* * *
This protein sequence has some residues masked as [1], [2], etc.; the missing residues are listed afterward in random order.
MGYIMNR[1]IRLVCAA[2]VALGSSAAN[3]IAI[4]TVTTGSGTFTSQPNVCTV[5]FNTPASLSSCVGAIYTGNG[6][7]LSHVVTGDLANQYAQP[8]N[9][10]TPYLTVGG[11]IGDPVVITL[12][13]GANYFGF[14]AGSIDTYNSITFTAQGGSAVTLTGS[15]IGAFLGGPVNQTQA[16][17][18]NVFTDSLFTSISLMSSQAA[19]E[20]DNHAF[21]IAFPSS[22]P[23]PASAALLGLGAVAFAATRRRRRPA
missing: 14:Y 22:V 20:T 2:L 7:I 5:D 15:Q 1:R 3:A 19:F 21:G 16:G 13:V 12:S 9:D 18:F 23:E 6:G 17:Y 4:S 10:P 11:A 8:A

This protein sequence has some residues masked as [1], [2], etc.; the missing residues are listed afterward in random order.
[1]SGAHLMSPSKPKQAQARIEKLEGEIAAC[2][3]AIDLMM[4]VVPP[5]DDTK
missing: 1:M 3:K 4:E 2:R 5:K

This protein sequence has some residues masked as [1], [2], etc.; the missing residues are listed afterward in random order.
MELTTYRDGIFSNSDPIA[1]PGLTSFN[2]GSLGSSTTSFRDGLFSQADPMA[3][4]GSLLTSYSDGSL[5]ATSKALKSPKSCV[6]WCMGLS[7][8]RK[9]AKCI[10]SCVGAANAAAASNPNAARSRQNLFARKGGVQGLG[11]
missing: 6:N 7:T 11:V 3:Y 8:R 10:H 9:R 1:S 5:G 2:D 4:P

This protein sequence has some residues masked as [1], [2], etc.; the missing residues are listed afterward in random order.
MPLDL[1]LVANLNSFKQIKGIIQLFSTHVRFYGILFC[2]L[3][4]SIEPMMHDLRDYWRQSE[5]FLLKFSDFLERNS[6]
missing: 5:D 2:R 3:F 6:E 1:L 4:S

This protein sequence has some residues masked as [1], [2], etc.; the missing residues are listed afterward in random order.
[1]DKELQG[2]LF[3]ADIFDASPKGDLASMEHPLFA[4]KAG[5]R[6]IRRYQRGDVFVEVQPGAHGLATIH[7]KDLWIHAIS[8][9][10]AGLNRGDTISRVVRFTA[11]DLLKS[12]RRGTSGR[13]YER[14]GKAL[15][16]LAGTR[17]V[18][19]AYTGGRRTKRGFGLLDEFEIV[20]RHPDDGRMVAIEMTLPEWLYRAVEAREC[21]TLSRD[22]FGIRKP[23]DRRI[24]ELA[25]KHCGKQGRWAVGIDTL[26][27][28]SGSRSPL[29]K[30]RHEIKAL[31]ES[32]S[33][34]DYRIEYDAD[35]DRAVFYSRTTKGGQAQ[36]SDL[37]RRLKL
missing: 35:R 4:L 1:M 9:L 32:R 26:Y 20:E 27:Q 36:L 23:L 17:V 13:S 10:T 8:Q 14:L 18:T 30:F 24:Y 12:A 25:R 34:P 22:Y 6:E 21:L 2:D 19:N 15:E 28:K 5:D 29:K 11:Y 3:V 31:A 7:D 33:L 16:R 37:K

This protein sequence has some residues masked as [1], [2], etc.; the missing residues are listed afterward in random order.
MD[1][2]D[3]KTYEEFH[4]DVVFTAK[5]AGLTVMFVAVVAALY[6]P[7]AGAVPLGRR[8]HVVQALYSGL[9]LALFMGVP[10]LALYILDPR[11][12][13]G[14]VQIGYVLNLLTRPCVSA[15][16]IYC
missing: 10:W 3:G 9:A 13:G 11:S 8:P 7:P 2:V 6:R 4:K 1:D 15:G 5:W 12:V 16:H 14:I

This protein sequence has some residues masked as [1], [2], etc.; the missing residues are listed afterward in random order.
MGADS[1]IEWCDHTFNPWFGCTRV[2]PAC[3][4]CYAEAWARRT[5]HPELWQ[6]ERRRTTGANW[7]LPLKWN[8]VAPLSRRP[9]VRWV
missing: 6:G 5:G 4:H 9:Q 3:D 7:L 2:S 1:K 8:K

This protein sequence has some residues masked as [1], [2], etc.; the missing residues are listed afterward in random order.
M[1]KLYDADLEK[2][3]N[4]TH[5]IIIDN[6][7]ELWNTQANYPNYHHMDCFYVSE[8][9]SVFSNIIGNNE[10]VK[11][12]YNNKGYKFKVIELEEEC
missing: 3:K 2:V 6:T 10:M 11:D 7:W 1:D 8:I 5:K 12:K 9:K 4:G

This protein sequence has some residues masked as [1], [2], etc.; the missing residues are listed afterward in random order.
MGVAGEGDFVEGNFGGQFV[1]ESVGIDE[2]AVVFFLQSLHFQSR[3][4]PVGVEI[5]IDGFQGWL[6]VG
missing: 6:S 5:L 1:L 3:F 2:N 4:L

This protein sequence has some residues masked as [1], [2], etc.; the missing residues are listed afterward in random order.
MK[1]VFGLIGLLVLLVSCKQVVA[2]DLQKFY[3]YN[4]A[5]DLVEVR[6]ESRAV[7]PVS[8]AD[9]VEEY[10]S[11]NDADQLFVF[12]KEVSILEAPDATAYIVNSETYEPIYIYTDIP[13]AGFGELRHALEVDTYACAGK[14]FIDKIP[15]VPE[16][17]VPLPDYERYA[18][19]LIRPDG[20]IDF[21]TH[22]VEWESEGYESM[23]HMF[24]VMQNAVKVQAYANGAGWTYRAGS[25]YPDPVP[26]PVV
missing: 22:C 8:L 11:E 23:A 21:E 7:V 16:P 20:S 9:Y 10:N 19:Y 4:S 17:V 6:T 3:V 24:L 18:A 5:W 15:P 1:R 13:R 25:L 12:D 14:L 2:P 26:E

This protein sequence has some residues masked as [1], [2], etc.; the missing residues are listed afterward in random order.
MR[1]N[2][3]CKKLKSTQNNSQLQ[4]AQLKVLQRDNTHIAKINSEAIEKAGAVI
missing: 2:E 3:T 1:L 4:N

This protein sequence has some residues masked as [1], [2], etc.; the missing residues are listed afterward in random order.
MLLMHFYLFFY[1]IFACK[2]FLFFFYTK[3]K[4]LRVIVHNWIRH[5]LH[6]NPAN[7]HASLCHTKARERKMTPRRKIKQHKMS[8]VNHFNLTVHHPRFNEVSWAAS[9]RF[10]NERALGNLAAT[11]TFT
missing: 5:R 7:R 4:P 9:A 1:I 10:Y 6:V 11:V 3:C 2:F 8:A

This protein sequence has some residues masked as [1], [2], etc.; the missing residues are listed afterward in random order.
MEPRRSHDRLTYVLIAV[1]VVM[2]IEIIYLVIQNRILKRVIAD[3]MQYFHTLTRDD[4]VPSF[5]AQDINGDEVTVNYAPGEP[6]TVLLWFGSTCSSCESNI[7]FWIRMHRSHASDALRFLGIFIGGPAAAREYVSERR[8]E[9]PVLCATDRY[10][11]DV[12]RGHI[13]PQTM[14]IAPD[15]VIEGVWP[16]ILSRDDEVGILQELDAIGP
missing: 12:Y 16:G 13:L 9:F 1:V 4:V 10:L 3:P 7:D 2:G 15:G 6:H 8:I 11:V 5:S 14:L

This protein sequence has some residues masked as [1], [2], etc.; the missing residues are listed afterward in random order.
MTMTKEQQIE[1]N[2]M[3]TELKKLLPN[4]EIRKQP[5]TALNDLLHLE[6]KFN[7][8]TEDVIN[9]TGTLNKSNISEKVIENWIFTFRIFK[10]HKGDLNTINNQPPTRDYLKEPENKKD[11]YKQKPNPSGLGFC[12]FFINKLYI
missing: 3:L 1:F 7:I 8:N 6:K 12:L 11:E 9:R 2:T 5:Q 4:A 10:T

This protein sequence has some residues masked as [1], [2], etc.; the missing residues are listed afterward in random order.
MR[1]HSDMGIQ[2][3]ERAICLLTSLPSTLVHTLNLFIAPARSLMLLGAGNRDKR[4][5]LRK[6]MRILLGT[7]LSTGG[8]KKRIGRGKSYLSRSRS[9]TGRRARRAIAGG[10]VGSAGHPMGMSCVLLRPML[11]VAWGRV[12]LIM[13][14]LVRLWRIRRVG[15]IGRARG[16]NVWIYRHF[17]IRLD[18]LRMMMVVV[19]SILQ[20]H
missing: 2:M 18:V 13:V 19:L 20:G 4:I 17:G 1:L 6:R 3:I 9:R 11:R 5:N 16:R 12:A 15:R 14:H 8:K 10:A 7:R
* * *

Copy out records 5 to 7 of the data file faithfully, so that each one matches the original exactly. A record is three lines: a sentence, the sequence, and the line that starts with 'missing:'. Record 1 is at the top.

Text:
This protein sequence has some residues masked as [1], [2], etc.; the missing residues are listed afterward in random order.
[1]DKELQG[2]LF[3]ADIFDASPKGDLASMEHPLFA[4]KAG[5]R[6]IRRYQRGDVFVEVQPGAHGLATIH[7]KDLWIHAIS[8][9][10]AGLNRGDTISRVVRFTA[11]DLLKS[12]RRGTSGR[13]YER[14]GKAL[15][16]LAGTR[17]V[18][19]AYTGGRRTKRGFGLLDEFEIV[20]RHPDDGRMVAIEMTLPEWLYRAVEAREC[21]TLSRD[22]FGIRKP[23]DRRI[24]ELA[25]KHCGKQGRWAVGIDTL[26][27][28]SGSRSPL[29]K[30]RHEIKAL[31]ES[32]S[33][34]DYRIEYDAD[35]DRAVFYSRTTKGGQAQ[36]SDL[37]RRLKL
missing: 35:R 4:L 1:M 9:L 32:R 26:Y 20:E 27:Q 36:L 23:L 17:V 13:S 10:T 8:Q 14:L 18:T 30:F 24:Y 12:A 25:R 34:P 22:Y 6:E 21:L 2:D 19:N 15:E 28:K 5:D 29:K 11:Y 3:V 31:A 7:D 33:L 16:R 37:K

This protein sequence has some residues masked as [1], [2], etc.; the missing residues are listed afterward in random order.
MD[1][2]D[3]KTYEEFH[4]DVVFTAK[5]AGLTVMFVAVVAALY[6]P[7]AGAVPLGRR[8]HVVQALYSGL[9]LALFMGVP[10]LALYILDPR[11][12][13]G[14]VQIGYVLNLLTRPCVSA[15][16]IYC
missing: 10:W 3:G 9:A 13:G 11:S 8:P 7:P 2:V 6:R 4:K 1:D 15:G 5:W 12:V 16:H 14:I

This protein sequence has some residues masked as [1], [2], etc.; the missing residues are listed afterward in random order.
MGADS[1]IEWCDHTFNPWFGCTRV[2]PAC[3][4]CYAEAWARRT[5]HPELWQ[6]ERRRTTGANW[7]LPLKWN[8]VAPLSRRP[9]VRWV
missing: 6:G 5:G 4:H 9:Q 3:D 7:L 2:S 1:K 8:K